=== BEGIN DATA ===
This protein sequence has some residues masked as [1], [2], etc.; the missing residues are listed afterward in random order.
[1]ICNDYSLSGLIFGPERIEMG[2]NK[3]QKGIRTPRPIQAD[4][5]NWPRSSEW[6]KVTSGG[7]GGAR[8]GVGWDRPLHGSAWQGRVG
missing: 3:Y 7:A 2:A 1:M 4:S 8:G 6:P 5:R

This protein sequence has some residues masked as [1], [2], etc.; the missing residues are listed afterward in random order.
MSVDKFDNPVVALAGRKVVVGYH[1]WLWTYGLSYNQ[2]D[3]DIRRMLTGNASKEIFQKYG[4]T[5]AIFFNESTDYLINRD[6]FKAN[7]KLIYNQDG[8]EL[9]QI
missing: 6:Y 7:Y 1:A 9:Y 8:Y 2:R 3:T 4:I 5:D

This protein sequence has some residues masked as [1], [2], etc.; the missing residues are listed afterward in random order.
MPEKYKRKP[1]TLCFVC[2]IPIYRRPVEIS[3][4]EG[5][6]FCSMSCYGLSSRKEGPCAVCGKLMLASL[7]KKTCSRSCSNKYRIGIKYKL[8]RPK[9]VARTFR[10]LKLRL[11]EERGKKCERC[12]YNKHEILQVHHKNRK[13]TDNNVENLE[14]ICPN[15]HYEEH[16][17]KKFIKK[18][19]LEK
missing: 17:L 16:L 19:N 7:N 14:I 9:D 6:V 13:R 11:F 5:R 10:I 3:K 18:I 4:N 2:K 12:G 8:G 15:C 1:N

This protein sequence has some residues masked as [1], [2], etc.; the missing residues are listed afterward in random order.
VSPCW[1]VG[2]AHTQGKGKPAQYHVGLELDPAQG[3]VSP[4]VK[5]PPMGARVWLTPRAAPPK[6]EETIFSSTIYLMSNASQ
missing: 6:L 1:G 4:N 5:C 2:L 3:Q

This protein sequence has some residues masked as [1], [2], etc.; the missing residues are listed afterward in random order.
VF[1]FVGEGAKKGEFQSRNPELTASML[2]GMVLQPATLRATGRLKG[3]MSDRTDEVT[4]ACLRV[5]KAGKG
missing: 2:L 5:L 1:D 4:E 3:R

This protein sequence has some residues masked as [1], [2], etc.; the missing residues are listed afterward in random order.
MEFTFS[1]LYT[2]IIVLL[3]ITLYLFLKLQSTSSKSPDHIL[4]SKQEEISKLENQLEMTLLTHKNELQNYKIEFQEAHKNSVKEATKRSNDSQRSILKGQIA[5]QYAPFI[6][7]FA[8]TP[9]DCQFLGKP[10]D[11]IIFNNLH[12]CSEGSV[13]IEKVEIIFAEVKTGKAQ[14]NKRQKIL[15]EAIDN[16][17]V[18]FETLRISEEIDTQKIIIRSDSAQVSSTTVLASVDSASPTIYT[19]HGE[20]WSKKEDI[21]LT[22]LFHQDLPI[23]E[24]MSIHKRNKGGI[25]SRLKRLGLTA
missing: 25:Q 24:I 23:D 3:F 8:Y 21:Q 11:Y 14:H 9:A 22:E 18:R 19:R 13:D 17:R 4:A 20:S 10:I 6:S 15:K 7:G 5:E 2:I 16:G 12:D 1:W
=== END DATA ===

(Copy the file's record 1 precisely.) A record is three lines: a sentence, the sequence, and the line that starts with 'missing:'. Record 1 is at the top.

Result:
This protein sequence has some residues masked as [1], [2], etc.; the missing residues are listed afterward in random order.
[1]ICNDYSLSGLIFGPERIEMG[2]NK[3]QKGIRTPRPIQAD[4][5]NWPRSSEW[6]KVTSGG[7]GGAR[8]GVGWDRPLHGSAWQGRVG
missing: 3:Y 7:A 2:A 1:M 4:S 8:G 6:P 5:R